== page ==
Pride In The Odyssey

1230 Words5 Pages

Shelsea Lopez-Massella
Contrast in the Usage of Pride within the Biblical text and Homeric Epic

Differing texts, the Odyssey and the Hebrew Bible serve to exemplify how “pride” is a term whose definition can be a spectrum with opposing ends rather than a solid meaning. As a word, it is able to connote a definition ranging from narcissism and self-adsorption, to self-assurance and respect for one’s reputation. Pride is an essential aspect of the Greek “hero”, being a characteristic that separates the common man from one of noble lineage and authority. Contrasting to the Homeric use of pride in heroism, the biblical use of the trait is always that of an example of behavior or character that is best averted rather than embraced; as it is a …show more content…

Here, the pride of the men is a shot at elevating themselves above others, to put themselves in a lofty tower that shadows all, leading them to a disarray of language barriers set in place by the Lord. The vanity in pride leads to calamity, undermines accomplishments, and harms their well-being. Solidifying the writers’ use of the malevolent behavior in characters to symbolize the foreshadowing of injury.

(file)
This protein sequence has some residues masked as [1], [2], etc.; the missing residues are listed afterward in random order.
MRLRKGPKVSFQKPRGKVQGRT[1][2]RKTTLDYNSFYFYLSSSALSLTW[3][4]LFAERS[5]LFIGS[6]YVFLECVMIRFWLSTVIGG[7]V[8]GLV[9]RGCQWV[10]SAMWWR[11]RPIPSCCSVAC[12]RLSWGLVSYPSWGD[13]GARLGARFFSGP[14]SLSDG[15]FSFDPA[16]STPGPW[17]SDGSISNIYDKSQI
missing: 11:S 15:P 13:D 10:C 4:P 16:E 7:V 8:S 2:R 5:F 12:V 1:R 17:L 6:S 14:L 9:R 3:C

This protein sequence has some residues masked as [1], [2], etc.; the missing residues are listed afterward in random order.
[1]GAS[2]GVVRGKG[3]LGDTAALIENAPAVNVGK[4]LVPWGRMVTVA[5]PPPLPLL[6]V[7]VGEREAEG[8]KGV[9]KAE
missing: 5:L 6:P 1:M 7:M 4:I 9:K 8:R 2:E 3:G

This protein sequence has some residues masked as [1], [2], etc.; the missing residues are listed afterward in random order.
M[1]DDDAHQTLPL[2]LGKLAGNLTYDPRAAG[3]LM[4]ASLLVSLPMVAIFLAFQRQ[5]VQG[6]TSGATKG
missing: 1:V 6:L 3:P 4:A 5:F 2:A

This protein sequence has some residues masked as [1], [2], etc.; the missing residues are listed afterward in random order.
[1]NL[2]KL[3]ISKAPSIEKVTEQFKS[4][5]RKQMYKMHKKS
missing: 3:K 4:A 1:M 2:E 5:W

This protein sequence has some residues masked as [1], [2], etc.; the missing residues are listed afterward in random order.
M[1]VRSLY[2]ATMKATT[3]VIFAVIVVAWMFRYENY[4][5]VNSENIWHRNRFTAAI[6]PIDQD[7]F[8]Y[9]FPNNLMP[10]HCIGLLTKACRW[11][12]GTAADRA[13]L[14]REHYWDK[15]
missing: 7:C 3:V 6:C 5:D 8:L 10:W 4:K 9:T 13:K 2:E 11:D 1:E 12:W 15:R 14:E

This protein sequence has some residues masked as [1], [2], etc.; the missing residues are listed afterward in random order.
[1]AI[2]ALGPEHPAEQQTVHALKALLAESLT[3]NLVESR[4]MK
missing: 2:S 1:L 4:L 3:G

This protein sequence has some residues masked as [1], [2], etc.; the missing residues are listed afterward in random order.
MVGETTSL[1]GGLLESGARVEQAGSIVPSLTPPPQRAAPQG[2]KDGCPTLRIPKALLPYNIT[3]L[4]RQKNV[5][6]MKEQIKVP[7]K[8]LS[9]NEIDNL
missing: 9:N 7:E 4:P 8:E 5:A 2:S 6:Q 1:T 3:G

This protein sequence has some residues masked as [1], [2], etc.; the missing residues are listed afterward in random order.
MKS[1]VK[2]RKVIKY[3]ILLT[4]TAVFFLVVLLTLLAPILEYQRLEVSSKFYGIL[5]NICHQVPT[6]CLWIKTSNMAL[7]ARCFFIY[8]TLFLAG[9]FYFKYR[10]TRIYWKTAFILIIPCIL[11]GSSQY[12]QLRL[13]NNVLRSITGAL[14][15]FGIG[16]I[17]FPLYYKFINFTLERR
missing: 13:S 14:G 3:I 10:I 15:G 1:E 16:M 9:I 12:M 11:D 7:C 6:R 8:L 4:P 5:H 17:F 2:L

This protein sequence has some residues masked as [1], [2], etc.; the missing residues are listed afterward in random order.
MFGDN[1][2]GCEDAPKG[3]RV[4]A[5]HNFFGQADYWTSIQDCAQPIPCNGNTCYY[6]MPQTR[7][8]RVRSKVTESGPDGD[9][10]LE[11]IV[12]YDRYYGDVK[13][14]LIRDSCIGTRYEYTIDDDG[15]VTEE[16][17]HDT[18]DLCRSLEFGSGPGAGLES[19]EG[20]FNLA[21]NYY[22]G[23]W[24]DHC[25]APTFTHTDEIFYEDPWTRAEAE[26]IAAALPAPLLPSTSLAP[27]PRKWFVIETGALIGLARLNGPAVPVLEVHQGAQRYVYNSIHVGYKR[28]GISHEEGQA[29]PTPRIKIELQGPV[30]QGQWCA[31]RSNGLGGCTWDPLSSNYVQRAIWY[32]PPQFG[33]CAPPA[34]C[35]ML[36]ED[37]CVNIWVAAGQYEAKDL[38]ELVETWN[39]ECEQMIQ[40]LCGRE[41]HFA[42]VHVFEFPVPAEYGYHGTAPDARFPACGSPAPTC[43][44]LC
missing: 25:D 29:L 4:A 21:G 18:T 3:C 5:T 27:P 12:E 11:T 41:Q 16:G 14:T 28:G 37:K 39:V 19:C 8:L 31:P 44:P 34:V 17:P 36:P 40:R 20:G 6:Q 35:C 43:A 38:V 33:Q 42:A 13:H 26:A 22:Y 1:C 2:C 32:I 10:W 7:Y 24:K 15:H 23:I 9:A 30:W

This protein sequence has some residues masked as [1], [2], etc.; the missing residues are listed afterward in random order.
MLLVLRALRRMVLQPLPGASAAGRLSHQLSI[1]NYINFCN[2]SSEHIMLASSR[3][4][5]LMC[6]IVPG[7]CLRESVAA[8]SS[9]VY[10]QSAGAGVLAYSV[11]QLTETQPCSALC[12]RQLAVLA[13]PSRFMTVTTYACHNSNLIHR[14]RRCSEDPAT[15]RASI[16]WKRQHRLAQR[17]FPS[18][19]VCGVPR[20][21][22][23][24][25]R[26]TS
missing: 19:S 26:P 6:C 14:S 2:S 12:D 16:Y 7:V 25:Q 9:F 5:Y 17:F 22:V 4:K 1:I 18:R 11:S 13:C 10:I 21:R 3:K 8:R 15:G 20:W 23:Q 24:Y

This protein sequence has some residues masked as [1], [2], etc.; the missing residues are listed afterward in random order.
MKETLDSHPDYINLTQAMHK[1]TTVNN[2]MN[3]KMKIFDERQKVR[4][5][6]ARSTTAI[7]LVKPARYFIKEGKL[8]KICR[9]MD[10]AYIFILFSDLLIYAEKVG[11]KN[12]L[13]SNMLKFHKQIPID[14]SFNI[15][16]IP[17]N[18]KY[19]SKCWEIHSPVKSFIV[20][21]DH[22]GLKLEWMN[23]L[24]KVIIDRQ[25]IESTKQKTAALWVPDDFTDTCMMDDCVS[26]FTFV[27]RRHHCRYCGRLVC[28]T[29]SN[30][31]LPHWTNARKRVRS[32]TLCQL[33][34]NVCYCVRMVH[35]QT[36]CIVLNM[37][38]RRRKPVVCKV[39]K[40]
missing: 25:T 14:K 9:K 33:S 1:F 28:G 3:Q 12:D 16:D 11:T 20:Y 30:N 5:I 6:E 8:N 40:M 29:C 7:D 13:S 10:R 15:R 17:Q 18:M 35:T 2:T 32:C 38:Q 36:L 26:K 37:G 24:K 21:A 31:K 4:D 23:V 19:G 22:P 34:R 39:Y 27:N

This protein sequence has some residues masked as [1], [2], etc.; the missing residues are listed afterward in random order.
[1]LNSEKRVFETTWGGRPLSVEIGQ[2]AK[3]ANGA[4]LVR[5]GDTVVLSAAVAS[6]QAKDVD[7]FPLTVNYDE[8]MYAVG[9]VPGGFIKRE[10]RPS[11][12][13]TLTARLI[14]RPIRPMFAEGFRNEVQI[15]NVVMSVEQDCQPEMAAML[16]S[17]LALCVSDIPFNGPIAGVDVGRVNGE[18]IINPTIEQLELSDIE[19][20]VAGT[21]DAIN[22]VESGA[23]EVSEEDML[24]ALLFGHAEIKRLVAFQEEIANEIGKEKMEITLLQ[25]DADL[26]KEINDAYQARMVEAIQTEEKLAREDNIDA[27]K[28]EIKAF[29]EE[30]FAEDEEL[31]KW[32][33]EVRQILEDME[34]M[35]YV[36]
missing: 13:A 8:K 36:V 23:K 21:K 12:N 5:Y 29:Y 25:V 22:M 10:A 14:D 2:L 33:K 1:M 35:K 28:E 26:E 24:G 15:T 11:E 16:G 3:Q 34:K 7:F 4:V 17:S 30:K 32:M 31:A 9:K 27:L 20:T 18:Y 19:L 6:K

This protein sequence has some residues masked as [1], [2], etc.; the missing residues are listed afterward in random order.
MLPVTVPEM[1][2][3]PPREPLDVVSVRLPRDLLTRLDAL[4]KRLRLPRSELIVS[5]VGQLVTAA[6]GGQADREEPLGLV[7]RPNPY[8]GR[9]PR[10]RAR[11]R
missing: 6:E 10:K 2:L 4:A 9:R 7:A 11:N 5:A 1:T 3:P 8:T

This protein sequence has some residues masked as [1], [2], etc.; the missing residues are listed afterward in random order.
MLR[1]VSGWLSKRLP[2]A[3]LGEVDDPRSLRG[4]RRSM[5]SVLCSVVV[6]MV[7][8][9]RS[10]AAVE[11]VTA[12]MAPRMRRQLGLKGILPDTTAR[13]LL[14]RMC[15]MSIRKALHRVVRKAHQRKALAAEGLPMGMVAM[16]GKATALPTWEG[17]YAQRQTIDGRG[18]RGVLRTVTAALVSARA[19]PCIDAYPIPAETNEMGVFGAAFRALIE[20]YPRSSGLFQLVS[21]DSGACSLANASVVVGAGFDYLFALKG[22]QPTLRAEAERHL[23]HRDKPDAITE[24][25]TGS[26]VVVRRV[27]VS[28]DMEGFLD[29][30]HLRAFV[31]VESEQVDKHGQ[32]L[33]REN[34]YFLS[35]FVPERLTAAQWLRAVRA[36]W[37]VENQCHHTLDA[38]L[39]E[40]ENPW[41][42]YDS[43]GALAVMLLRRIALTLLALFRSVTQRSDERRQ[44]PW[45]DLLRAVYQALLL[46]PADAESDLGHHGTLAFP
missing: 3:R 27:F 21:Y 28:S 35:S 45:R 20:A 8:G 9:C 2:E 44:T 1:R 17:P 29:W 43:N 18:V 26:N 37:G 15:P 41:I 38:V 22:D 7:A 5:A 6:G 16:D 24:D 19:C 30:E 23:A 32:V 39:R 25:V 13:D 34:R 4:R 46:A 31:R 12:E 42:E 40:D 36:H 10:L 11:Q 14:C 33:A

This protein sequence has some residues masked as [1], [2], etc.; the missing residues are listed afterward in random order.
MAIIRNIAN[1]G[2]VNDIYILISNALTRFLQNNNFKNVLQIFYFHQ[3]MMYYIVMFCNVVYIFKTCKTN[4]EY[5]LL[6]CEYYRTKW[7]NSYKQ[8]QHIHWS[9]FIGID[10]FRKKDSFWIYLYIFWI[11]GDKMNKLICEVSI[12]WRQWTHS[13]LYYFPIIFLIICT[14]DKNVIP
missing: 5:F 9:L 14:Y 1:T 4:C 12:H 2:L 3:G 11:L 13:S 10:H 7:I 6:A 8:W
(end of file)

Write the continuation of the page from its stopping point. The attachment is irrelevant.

Unlike the constant negativity and sin that is imbedded in the anatomy of biblical individuals, Homer utilizes pride to expand the self, per se, allowing each character to either retain his current fame and reputation (in the case of Odysseus) or to seek out one’s purpose and build a name for himself through pursuit of glory (which we see in the character progression of …show more content…

Being a somewhat xenophobic society the Greeks, in this case the Phaeacians, must guarantee that the visitor is friend and not foe, prior opening their homes in hospitality. If they could not receive proof of his noble lineage, Odysseus ran the risk of execution or expulsion. There plays the role of pride; a hero must maintain his air of pride, and self-acknowledgment in his own accomplishments, tales of glory, and brawn, otherwise he is deemed weak in mind and spirit or perhaps seen as an unknown, and therefore, a

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